Marriage Rx: Married to a Catholic in Name Only

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Marriage Rx CM SantosQuestion: I am Catholic trying to practice my faith, and married to a Catholic in name only. We have 3 children together and try to attend Mass weekly but it is very mentally and emotionally draining as it is hard to reach church and the lackluster homilies bring out a scathing critic in my husband who criticizes every statement made while we drive back. Moreover, he is playful with the kids during the holiest moments in Mass and I don’t feel he receives Communion believing that Jesus is truly present in the Eucharist. … I cannot attend Mass as frequently as I want to because of our location and other responsibilities and this is a major source of depression in me. … Our marriage feels like any ordinary marriage founded on equality and peace within the family but there is no Christ at the helm. I really need my husband to be the head of the family as God intends which is something he finds ludicrous. … I really do not understand the purpose of marriage anymore but I’m hanging in there all the same. – N.

Answer: N., we’re sorry to hear how much you’re suffering, but you’ve described a marriage with a lot of good in it! The fact that you try to attend Mass weekly as a family is a solid basis for a strong spiritual relationship. Lackluster homilies are a big disappointment for everyone, but it sounds like you agree with your husband that your priest’s homilies are not the greatest. Some people have a habit of learning through criticizing and identifying flaws in the information that’s been presented to them. It sounds like your husband could be one of these people. His willingness to analyze and discuss the homily is an important opportunity for you to teach him what you know about the faith. If the priest was unclear (or even wrong), you can give your husband more information or better information. If you don’t know how to answer one of your husband’s criticisms, look up the answer in the Catechism or on trustworthy Internet sites. There is a wealth of spiritual resources out there. In the words of St. Josemaria Escrivá, “Study. Study in earnest. If you are to be salt and light, you need knowledge, capability” (The Way, no. 340).

Attending Mass with kids can be stressful for everyone. Kids frequently wiggle around, get distracted, or cry. Playing with kids during Mass might keep them from crying or complaining too loudly, but it’s not an ideal strategy. You can try sitting between your husband and the kids, so the main job of explaining the Mass to the kids and enforcing their good behavior falls on you. Then your husband probably won’t be tempted to be playful with them at crucial moments.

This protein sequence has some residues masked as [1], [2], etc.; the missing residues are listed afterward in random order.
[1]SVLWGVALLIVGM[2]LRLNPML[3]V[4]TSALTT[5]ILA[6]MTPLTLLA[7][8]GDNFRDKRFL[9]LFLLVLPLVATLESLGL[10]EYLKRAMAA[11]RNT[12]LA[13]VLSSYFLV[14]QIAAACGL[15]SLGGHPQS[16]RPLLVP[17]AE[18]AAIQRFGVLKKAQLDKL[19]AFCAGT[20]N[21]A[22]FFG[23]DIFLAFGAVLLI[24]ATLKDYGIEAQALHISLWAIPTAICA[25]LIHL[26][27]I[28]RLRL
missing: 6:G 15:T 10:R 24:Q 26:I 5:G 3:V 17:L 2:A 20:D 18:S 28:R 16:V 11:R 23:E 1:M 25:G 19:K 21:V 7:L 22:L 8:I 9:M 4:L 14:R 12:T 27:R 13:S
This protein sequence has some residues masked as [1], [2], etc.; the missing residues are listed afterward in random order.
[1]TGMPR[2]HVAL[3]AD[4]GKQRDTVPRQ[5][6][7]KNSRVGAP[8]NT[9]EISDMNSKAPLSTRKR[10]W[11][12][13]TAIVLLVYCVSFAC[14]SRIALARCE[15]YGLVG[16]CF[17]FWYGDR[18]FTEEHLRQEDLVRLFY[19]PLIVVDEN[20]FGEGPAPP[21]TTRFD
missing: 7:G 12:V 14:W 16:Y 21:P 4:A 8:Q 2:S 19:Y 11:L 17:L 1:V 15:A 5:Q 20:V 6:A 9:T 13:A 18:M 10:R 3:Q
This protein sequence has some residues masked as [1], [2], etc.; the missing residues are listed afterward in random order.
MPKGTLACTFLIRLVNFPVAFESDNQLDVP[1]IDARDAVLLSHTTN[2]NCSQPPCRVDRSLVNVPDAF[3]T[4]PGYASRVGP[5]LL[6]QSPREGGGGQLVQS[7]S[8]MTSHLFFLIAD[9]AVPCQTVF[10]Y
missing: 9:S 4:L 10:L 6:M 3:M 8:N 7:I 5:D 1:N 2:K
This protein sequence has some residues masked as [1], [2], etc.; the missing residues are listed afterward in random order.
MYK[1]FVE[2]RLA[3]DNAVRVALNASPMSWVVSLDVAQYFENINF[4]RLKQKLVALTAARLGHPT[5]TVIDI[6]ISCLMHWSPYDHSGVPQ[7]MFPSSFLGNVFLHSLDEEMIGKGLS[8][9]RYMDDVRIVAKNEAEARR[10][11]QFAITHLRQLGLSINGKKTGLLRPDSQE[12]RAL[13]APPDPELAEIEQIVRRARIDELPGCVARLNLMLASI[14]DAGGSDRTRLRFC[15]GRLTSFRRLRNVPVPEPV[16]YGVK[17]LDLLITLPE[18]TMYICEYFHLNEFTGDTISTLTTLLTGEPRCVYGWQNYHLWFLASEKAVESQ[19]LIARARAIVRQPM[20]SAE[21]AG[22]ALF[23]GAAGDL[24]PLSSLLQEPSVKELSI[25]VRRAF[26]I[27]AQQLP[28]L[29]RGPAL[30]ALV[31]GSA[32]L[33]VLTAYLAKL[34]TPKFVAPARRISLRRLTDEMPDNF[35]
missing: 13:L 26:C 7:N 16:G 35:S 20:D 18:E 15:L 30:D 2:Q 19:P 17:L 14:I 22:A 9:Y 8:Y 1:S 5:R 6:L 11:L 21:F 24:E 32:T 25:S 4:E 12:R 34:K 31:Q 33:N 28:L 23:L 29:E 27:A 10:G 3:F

Your yearning for Mass and the Eucharist is a great gift and will bring you many graces! But Catholics aren’t obligated to attend Mass except on Sundays and Holy Days of Obligation, so there’s no need to despair. Take advantage of prayers of spiritual communion, like this one attributed to St. Alphonsus Liguori:

My Jesus, I believe that you are in the Blessed Sacrament. I love you above all things, and I long for you in my soul. Since I cannot now receive you sacramentally, come at least spiritually into my heart. As though you have already come, I embrace you and unite myself entirely to you; never permit me to be separated from you. Amen.

Above all, don’t forget that God has bound you and your husband together in a sacramental marriage, and Christ is at the helm, whether or not you both realize it. You’ve described your marriage as based on “equality and peace.” Thank God for that — some people don’t have those qualities in their marriage.

Many husbands have difficulty taking spiritual headship. You are not alone. It sounds like you’ve told him what you want. It’s time to be silent and let him ponder the idea at his own pace. You don’t have to bring it up again except with God in prayer. Your marriage has a definite purpose — to get you and your husband closer to God. Your marriage is your path to heaven. Sometimes it’s easy, sometimes it’s hard, and frequently it’s not what you expect. Be patient. Persevere. Show your husband how much you appreciate his other qualities. Pray that God will bless your husband with the gift of faith, and then trust that Christ is at the helm of your marriage and he will guide you both safely home.

Have you struggled with this issue? What strategies have worked best for you?

To contact us, send an email to catholicmarriagerx at gmail dot com. To learn about our marriage advice book, The Four Keys to Everlasting Love, subscribe here and receive a free downloadable gift.

A longer version of the question answered in this column appeared in the comments to Unequally Yoked: When a Spouse Does Not Practice the Catholic Faith.

Copyright 2016 Dr. Manny & Karee Santos

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About Author

Dr. Manuel Santos is a psychiatrist who has been helping couples over rough spots in their relationships for almost fifteen years. Dr. Santos also serves as a resource for the Marriage Tribunal of the Archdiocese of New York. Dr. Santos and his wife Karee are co-authors of The Four Keys to Everlasting Love: How Your Catholic Marriage Can Bring You Joy for a Lifetime.

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